I'm afraid there's a lot to consider.
> That would require starting up a server first, and somehow getting it to report its port# to us.
> But the server configs must know port#s in advance because they need to talk to each other.
Bootstrapping from leaf servers up the dependency tree should be possible.
Cyclic dependencies could get in the way.
Cyclic dependencies usually are a bad idea.
But that's off-topic.
> Currently we use the range of 9000-9020. On a build/test machine we don't worry about conflicts,
> a developer has no business running conflicting software at the same time as building/testing
> our software. And of course, the baseport 9000 can be moved at will.
Well, well. I don't subscribe to the idea that anyone can dictate what a developer would run at the same time and what constitutes such software.
IDEs might use ports.
The system itself uses ports.
Other software might use ports.
The developer might want to build/test two version of the software in parallel at the same time to do comparative analysis and comparative debugging.
The definition of the port range for ephemeral ports could change.
There's just so much that could go wrong.
In my experience, assuming the availability of ports leads to flaky tests.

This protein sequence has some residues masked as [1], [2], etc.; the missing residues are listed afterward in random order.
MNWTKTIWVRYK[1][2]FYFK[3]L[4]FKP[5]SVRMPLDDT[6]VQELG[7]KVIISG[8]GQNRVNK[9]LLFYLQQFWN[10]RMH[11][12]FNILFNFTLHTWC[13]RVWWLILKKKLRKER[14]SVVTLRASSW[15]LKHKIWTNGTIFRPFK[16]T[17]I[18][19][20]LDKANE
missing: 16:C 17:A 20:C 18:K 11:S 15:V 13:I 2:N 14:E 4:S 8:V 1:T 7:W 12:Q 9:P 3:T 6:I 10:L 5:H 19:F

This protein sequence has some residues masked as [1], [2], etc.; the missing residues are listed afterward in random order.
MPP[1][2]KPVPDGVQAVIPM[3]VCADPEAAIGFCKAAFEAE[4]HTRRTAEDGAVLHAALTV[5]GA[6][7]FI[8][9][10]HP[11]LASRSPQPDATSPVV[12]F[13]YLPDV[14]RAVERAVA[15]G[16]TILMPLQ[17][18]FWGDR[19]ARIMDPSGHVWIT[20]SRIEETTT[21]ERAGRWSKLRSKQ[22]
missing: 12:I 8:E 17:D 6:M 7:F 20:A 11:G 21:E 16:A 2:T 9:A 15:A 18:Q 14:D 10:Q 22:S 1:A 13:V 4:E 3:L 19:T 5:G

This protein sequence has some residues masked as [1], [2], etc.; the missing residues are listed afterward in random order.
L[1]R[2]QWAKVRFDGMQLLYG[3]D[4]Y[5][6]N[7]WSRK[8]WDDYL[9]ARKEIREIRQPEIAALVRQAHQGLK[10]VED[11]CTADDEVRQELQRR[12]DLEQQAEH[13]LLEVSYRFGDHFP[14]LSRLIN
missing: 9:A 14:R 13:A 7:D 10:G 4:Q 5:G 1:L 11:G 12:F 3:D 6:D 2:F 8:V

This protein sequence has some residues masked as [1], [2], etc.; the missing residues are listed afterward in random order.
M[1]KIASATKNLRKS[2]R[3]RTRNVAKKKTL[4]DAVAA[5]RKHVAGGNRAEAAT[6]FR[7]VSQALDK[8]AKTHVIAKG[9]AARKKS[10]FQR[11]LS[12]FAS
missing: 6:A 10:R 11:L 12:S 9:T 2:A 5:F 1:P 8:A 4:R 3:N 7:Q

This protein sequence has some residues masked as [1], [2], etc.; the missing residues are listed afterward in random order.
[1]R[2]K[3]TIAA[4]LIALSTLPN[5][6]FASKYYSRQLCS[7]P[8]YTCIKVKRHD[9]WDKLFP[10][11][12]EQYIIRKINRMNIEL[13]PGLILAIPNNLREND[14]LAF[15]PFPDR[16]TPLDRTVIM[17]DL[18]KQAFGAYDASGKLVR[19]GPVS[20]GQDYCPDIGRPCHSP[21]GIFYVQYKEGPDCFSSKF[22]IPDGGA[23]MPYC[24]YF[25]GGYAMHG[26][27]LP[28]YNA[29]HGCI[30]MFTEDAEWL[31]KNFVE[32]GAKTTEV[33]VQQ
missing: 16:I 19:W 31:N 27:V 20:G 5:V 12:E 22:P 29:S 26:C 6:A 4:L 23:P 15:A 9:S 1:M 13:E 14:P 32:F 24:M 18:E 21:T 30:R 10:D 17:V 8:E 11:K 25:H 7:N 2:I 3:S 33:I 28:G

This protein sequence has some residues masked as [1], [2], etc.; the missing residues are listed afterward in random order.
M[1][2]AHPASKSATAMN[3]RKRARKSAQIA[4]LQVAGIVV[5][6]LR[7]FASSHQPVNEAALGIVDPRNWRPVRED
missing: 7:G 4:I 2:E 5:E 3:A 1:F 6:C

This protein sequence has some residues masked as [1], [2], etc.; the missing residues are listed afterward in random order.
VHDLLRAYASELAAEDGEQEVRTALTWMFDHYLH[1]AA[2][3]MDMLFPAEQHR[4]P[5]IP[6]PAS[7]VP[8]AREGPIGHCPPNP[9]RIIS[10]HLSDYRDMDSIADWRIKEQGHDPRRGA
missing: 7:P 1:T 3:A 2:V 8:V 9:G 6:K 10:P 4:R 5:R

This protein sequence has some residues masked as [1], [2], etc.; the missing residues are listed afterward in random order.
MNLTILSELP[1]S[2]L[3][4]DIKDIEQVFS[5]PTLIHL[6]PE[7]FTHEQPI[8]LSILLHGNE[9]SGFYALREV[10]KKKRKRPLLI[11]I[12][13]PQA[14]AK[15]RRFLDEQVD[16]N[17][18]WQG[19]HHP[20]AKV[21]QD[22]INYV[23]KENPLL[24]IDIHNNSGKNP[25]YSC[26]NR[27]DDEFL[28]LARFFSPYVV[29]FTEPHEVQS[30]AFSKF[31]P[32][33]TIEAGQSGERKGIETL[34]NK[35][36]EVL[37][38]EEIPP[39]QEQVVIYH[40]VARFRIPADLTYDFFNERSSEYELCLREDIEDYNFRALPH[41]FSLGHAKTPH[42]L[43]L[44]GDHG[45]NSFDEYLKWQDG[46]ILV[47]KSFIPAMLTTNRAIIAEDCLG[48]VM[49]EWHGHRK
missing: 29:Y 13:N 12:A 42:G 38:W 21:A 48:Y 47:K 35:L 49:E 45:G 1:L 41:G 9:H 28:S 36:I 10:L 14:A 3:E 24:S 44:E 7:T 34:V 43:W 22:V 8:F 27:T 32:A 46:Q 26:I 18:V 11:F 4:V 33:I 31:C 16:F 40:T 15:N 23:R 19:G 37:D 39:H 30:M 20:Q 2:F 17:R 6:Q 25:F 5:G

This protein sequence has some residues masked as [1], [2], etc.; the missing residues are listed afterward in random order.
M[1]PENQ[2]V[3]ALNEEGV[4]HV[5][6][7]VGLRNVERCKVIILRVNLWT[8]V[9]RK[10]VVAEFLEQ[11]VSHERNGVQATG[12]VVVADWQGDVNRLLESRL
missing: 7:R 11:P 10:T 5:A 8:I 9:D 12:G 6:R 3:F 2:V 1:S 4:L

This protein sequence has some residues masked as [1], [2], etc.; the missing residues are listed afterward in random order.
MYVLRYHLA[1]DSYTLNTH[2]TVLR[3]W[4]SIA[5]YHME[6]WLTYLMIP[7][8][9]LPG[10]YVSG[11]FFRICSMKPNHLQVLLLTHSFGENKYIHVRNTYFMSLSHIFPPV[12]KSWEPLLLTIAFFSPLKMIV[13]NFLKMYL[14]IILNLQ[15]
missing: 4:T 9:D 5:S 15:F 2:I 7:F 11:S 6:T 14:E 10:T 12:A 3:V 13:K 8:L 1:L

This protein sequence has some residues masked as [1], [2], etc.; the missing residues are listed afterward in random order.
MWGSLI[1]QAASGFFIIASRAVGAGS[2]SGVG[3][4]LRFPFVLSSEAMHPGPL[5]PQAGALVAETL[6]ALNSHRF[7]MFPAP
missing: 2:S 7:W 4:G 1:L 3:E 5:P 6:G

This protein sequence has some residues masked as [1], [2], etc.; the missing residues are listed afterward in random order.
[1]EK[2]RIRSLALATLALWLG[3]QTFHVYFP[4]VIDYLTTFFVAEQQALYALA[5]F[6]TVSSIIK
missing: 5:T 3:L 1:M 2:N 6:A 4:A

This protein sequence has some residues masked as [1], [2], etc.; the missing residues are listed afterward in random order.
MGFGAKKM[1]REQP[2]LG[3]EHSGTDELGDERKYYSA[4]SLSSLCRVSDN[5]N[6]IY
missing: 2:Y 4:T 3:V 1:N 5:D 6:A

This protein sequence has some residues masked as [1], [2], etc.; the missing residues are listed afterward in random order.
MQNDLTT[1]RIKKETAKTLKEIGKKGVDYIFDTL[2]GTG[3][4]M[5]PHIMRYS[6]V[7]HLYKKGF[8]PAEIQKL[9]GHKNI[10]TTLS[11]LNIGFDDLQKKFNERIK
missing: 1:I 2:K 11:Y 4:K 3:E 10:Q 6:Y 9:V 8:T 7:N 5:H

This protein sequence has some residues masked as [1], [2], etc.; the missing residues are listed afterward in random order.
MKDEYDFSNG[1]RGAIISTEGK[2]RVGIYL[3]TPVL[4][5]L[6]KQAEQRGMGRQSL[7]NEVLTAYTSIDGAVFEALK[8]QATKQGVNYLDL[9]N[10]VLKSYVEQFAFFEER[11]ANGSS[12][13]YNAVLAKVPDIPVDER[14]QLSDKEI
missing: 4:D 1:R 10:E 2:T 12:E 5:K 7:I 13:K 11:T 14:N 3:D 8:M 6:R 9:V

Developers can lose a lot of time to get tests running if they first have to resolve port conflicts.
I get that you want to use job identifiers for this. But the mechanism is just not made for that.
That the job identifier is a number is only by coincidence.
Job identifiers are identifiers first, and numbers only coincidentally.
If someone decides, for whatever reason, to replace them with UUIDs, so what?
I'm not saying that using UUIDs would be a good idea in this case, it's just about making the point about the difference between an identifier and a number.
But I totally get that you need something that helps you to get unique numbers.
Have you considered using a simple shell script that counts up and writes the count into a named pipe, and then having each job read one line from that named pipe to get "your" number?
This should do the job:
$ mkfifo counter
$ for ((uniqueNumber = 0; uniqueNumber < 1000; uniqueNumber++)) ; do echo $uniqueNumber >counter ; done &
You can then get a - for that run - unique number using
$ head -n 1 counter
It should be easy to do this from a Makefile.
If you do this directly from the Makefile, this might require SHELL:=/bin/bash, recursive make, and an exit handler.
Here is how you could use an exit handler from within a Makefile:
I hope that this helps you and provides you with a pathway solution that allows you even more control without accidental coupling to internal features of make.
And while I think that using make is great, this solution would even work if you use something else than make.